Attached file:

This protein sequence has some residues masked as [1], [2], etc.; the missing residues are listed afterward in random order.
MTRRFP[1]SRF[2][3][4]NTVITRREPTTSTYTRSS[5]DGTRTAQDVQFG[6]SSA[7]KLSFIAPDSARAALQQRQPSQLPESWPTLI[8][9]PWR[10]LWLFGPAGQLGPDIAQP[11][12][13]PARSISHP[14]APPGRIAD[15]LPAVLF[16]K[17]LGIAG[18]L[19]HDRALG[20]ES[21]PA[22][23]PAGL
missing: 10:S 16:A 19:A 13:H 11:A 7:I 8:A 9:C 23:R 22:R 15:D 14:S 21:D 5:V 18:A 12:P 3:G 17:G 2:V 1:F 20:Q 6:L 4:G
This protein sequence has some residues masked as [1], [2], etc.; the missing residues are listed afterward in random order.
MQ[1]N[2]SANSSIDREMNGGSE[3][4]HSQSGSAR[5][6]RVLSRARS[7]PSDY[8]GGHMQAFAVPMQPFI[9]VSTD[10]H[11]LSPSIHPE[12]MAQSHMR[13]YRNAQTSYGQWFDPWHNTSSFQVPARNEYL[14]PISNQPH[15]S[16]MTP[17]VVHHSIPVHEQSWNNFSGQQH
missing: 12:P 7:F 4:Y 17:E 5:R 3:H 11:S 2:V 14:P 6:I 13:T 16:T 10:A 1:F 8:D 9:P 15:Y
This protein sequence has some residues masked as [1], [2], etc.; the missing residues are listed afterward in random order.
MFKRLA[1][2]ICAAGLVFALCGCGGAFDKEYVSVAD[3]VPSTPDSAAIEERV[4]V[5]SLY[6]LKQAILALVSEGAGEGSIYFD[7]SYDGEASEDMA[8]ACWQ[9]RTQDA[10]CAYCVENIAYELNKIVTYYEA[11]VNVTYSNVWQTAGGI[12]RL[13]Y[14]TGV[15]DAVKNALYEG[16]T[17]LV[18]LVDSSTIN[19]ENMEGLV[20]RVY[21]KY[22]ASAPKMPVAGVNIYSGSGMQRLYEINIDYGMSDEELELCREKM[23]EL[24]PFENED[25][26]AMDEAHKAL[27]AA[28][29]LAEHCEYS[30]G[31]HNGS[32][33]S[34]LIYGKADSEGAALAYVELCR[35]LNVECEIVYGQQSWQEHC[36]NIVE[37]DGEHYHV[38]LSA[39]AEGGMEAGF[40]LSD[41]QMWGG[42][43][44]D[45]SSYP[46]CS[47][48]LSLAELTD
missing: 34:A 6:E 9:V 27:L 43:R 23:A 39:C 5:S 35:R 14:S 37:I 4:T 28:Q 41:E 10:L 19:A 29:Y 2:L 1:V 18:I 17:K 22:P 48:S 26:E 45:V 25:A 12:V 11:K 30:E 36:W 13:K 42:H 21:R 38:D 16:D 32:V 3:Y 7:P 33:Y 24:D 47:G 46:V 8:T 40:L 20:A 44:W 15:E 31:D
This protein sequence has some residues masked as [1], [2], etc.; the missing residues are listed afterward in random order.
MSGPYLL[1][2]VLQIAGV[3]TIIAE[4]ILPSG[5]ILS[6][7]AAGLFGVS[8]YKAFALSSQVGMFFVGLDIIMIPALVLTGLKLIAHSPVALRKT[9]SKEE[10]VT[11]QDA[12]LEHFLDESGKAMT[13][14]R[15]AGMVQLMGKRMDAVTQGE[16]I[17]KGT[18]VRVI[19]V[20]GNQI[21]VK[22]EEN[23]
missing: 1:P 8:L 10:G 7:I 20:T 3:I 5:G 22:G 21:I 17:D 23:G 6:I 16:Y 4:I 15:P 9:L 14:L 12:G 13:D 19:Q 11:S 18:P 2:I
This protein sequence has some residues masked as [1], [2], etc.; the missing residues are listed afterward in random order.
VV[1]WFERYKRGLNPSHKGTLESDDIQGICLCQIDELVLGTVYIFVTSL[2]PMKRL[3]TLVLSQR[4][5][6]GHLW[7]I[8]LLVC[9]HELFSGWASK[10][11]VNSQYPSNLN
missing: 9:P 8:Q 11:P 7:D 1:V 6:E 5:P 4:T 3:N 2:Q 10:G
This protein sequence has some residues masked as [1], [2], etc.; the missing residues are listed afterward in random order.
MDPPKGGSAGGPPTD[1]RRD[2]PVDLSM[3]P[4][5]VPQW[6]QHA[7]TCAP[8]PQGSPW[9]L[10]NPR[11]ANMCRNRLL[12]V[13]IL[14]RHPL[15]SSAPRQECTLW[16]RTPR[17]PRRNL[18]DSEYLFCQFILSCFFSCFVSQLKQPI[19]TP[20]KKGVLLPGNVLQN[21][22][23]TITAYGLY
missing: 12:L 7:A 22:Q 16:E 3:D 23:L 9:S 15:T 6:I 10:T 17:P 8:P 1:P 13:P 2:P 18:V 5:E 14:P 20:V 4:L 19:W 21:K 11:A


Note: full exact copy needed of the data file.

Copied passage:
This protein sequence has some residues masked as [1], [2], etc.; the missing residues are listed afterward in random order.
MTRRFP[1]SRF[2][3][4]NTVITRREPTTSTYTRSS[5]DGTRTAQDVQFG[6]SSA[7]KLSFIAPDSARAALQQRQPSQLPESWPTLI[8][9]PWR[10]LWLFGPAGQLGPDIAQP[11][12][13]PARSISHP[14]APPGRIAD[15]LPAVLF[16]K[17]LGIAG[18]L[19]HDRALG[20]ES[21]PA[22][23]PAGL
missing: 10:S 16:A 19:A 13:H 11:A 7:I 8:A 9:C 23:R 22:R 15:D 14:S 21:D 5:V 18:A 12:P 3:G 17:G 2:V 1:F 20:Q 6:L 4:G
This protein sequence has some residues masked as [1], [2], etc.; the missing residues are listed afterward in random order.
MQ[1]N[2]SANSSIDREMNGGSE[3][4]HSQSGSAR[5][6]RVLSRARS[7]PSDY[8]GGHMQAFAVPMQPFI[9]VSTD[10]H[11]LSPSIHPE[12]MAQSHMR[13]YRNAQTSYGQWFDPWHNTSSFQVPARNEYL[14]PISNQPH[15]S[16]MTP[17]VVHHSIPVHEQSWNNFSGQQH
missing: 12:P 7:F 4:Y 17:E 5:R 3:H 11:S 2:V 14:P 6:I 13:T 16:T 10:A 1:F 8:D 9:P 15:Y
This protein sequence has some residues masked as [1], [2], etc.; the missing residues are listed afterward in random order.
MFKRLA[1][2]ICAAGLVFALCGCGGAFDKEYVSVAD[3]VPSTPDSAAIEERV[4]V[5]SLY[6]LKQAILALVSEGAGEGSIYFD[7]SYDGEASEDMA[8]ACWQ[9]RTQDA[10]CAYCVENIAYELNKIVTYYEA[11]VNVTYSNVWQTAGGI[12]RL[13]Y[14]TGV[15]DAVKNALYEG[16]T[17]LV[18]LVDSSTIN[19]ENMEGLV[20]RVY[21]KY[22]ASAPKMPVAGVNIYSGSGMQRLYEINIDYGMSDEELELCREKM[23]EL[24]PFENED[25][26]AMDEAHKAL[27]AA[28][29]LAEHCEYS[30]G[31]HNGS[32][33]S[34]LIYGKADSEGAALAYVELCR[35]LNVECEIVYGQQSWQEHC[36]NIVE[37]DGEHYHV[38]LSA[39]AEGGMEAGF[40]LSD[41]QMWGG[42][43][44]D[45]SSYP[46]CS[47][48]LSLAELTD
missing: 34:A 6:E 9:V 27:L 43:R 23:A 39:C 5:S 35:R 14:S 37:I 4:T 28:Q 41:E 10:L 19:A 29:Y 2:L 1:V 18:I 17:K 22:P 48:S 26:E 45:V 25:A 12:V 11:K 30:E 36:W 13:K 42:H 21:R 38:D 16:D 32:V 3:Y 7:P 33:Y 24:D 47:G 46:V 8:T 40:L 20:A 44:W 15:E 31:D
This protein sequence has some residues masked as [1], [2], etc.; the missing residues are listed afterward in random order.
MSGPYLL[1][2]VLQIAGV[3]TIIAE[4]ILPSG[5]ILS[6][7]AAGLFGVS[8]YKAFALSSQVGMFFVGLDIIMIPALVLTGLKLIAHSPVALRKT[9]SKEE[10]VT[11]QDA[12]LEHFLDESGKAMT[13][14]R[15]AGMVQLMGKRMDAVTQGE[16]I[17]KGT[18]VRVI[19]V[20]GNQI[21]VK[22]EEN[23]
missing: 1:P 8:L 10:G 7:I 20:T 3:I 5:G 22:G 21:I 17:D 23:G 6:I 16:Y 4:I 15:P 9:L 14:L 12:G 13:D 19:Q 11:S 18:P 2:I
This protein sequence has some residues masked as [1], [2], etc.; the missing residues are listed afterward in random order.
VV[1]WFERYKRGLNPSHKGTLESDDIQGICLCQIDELVLGTVYIFVTSL[2]PMKRL[3]TLVLSQR[4][5][6]GHLW[7]I[8]LLVC[9]HELFSGWASK[10][11]VNSQYPSNLN
missing: 9:P 8:Q 11:P 7:D 1:V 6:E 5:P 4:T 3:N 2:Q 10:G
This protein sequence has some residues masked as [1], [2], etc.; the missing residues are listed afterward in random order.
MDPPKGGSAGGPPTD[1]RRD[2]PVDLSM[3]P[4][5]VPQW[6]QHA[7]TCAP[8]PQGSPW[9]L[10]NPR[11]ANMCRNRLL[12]V[13]IL[14]RHPL[15]SSAPRQECTLW[16]RTPR[17]PRRNL[18]DSEYLFCQFILSCFFSCFVSQLKQPI[19]TP[20]KKGVLLPGNVLQN[21][22][23]TITAYGLY
missing: 12:L 7:A 22:Q 16:E 3:D 23:L 9:S 15:T 6:I 10:T 17:P 8:P 1:P 13:P 2:P 18:V 5:E 14:P 20:V 4:L 19:W 21:K 11:A